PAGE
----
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  Life   Health  15 Jun 2020  Children, the worst affected among all

Children, the worst affected among all

THE ASIAN AGE. | RESHMI CHAKARVORTY
Published : Jun 15, 2020, 7:41 pm IST
Updated : Jun 15, 2020, 7:41 pm IST

Experts warn that kids, especially those in the 3-10 year age group, maybe the most affected with the lockdown

Representational image
 Representational image

It’s not just education of children, which has suffered during the lockdown to curb the Covid-19. Boredom, social isolation and the lack of outdoor games has added to serious healthcare concerns.

In other words, the situation, in which kids are compelled to cut off from the rest of the world and cocoon themselves in their own spaces, can lead to a higher number of mental health conditions in children, such as anxiety and depression.

 

Parents need to prepare their young ones about adapting to the ‘new normal’ after the lockdown. That includes lessons on wearing masks and gloves while maintaining social distance and playing with their friends a little differently from earlier, keeping in mind new rules of caution.

To begin with, Dr Charan Teja Koganti, psychiatrist, cautions parents against scaring their kids into using masks and gloves when they step out. “It is important to wear masks and gloves now, but parents should reassure their kids that this is not the end of the world.

As kids have very a curious mind, it would be best to explain to them that these are just precautionary measures,” states Dr Charan.

 

Latha Shankar, Principal, P Obul Reddy Public School, also agrees that all hands, including parents and teachers, should be on deck to help children lead a normal life.

“Toddlers and young kids are very enthusiastic and have a curious bend of mind, and they definitely miss being around their friends and teacher on a physical plane,” Principal Latha explains.

“In physical classrooms, kids are usually jumping around to give answers first, but in a virtual classroom, they don’t see a scope for that. That is also why we have counsellors helping us help our kids to adapt to the situation and not get stressed.”

Home alone and under parental watch

 

Psychologist Harpreet Kandhari shares an interesting perspective. “Children are still developing when they are in the three-to-ten-year age group. During that time, spending time with parents is the best thing. They feel wanted and the warmth of their bond will maintain the positivity even during such a time of crisis,” points out Harpreet.

“Psychological problems start when the warmth is missing. So if the parents can look into that, then the kids will lead a happy life no matter what restrictions are put into their lives.”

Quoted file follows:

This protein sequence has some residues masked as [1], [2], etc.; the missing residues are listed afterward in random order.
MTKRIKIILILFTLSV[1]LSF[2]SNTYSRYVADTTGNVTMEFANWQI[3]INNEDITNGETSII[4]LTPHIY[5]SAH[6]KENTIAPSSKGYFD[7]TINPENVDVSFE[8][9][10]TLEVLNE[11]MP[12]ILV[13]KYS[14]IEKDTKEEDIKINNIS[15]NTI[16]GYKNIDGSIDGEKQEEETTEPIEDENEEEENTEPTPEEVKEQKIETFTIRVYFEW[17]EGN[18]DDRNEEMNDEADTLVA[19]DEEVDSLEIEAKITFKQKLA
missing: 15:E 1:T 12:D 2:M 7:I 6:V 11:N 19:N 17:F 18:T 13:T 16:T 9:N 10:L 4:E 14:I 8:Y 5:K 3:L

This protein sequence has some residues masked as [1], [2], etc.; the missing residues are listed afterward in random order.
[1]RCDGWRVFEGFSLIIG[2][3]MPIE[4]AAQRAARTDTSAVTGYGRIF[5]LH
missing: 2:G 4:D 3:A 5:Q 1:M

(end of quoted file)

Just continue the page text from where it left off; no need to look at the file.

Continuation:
While psychiatrist Dr Charan agrees that kids build their social skills and develop their personality when they are under ten years of age, he cautions that the situation calls for parents to take on additional duties.

 

“The first one month would have been great with all family bonding, but now when even they are busy with their individual work-from-home commitments, they need to find a way to keep their kids engaged. Staying at home all the while, not going out and meeting friends and teachers will take a toll on the kids,” he states.

“And though the World Health Organisation (WHO) has recommended screen time for kids should not exceed two hours a day, it is difficult to achieve that now, given their dependence on online classes as well as entertainment, which are both solely gadget-based. So also, parents must pay extra attention during this time.”

 

Yet, in the circumstances, Dr Charan’s advice would seem easier said than done, especially as Namitha points out the situation in her home with her daughter who’s studying in Class 2.

“Managing work commitments and adjusting to my daughter’s online class schedules has become a massive task altogether. Attending to our daughter’s needs alone has become a full-time job. Coupled with our own work commitments, the scene just gets increasingly stressful,” laments Namitha.

Then explaining her point, she says, “For instance, we have to find gadgets that not only suit the purpose but also be handy to help reduce the digital gap when she is attending her online class. Then, after her lessons, as she can’t go out and play with her friends, we have to keep her engaged so that she doesn’t get bored and cranky, which is an added responsibility because earlier, when she attended school, at least we knew she was learning and enjoying, but now she is not doing either.Neither is she focused fully on her online, class nor does she enjoy sitting at home watching her cartoons without friends. We are seriously hoping this lockdown situation and the virus threat get over soon, so that she can get back to her earlier less complicated life.”

 

Tags: coronavirus lockdown, child mental health